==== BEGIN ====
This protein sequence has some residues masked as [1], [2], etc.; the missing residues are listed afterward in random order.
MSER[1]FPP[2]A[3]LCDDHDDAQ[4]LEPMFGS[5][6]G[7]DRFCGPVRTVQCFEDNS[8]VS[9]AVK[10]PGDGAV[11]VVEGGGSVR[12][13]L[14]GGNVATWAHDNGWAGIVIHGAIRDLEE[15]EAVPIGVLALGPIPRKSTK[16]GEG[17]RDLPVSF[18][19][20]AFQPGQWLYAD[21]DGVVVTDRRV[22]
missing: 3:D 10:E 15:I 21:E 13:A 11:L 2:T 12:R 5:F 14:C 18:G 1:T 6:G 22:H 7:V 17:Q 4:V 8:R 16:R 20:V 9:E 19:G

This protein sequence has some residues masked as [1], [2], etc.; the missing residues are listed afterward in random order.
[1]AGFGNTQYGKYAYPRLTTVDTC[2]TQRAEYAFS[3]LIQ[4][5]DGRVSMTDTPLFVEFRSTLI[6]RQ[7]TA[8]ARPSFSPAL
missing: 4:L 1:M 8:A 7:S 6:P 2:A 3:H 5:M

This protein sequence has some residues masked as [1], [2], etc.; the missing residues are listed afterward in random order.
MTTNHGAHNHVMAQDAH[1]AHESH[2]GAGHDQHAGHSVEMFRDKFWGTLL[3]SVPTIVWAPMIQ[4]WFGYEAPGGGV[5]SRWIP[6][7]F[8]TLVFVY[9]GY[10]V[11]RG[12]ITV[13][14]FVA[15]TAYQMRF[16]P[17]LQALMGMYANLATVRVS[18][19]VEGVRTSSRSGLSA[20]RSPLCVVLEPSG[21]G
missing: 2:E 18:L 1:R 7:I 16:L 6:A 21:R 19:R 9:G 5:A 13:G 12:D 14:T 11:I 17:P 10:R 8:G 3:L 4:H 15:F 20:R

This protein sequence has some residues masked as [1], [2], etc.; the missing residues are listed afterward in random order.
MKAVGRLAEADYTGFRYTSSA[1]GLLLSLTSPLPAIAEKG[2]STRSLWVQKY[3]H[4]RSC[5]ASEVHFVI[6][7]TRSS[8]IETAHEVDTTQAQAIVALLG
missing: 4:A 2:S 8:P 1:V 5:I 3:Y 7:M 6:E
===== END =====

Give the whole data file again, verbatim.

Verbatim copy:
This protein sequence has some residues masked as [1], [2], etc.; the missing residues are listed afterward in random order.
MSER[1]FPP[2]A[3]LCDDHDDAQ[4]LEPMFGS[5][6]G[7]DRFCGPVRTVQCFEDNS[8]VS[9]AVK[10]PGDGAV[11]VVEGGGSVR[12][13]L[14]GGNVATWAHDNGWAGIVIHGAIRDLEE[15]EAVPIGVLALGPIPRKSTK[16]GEG[17]RDLPVSF[18][19][20]AFQPGQWLYAD[21]DGVVVTDRRV[22]
missing: 3:D 10:E 15:I 21:E 13:A 11:L 2:T 12:R 5:F 14:C 18:G 1:T 6:G 22:H 7:V 17:Q 4:V 8:R 16:R 20:V 9:E 19:G

This protein sequence has some residues masked as [1], [2], etc.; the missing residues are listed afterward in random order.
[1]AGFGNTQYGKYAYPRLTTVDTC[2]TQRAEYAFS[3]LIQ[4][5]DGRVSMTDTPLFVEFRSTLI[6]RQ[7]TA[8]ARPSFSPAL
missing: 4:L 1:M 8:A 7:S 6:P 2:A 3:H 5:M

This protein sequence has some residues masked as [1], [2], etc.; the missing residues are listed afterward in random order.
MTTNHGAHNHVMAQDAH[1]AHESH[2]GAGHDQHAGHSVEMFRDKFWGTLL[3]SVPTIVWAPMIQ[4]WFGYEAPGGGV[5]SRWIP[6][7]F[8]TLVFVY[9]GY[10]V[11]RG[12]ITV[13][14]FVA[15]TAYQMRF[16]P[17]LQALMGMYANLATVRVS[18][19]VEGVRTSSRSGLSA[20]RSPLCVVLEPSG[21]G
missing: 2:E 18:L 1:R 7:I 16:L 6:A 21:R 19:R 9:G 5:A 13:G 12:D 14:T 11:I 17:P 10:R 8:G 3:L 4:H 15:F 20:R

This protein sequence has some residues masked as [1], [2], etc.; the missing residues are listed afterward in random order.
MKAVGRLAEADYTGFRYTSSA[1]GLLLSLTSPLPAIAEKG[2]STRSLWVQKY[3]H[4]RSC[5]ASEVHFVI[6][7]TRSS[8]IETAHEVDTTQAQAIVALLG
missing: 4:A 2:S 8:P 1:V 5:I 3:Y 7:M 6:E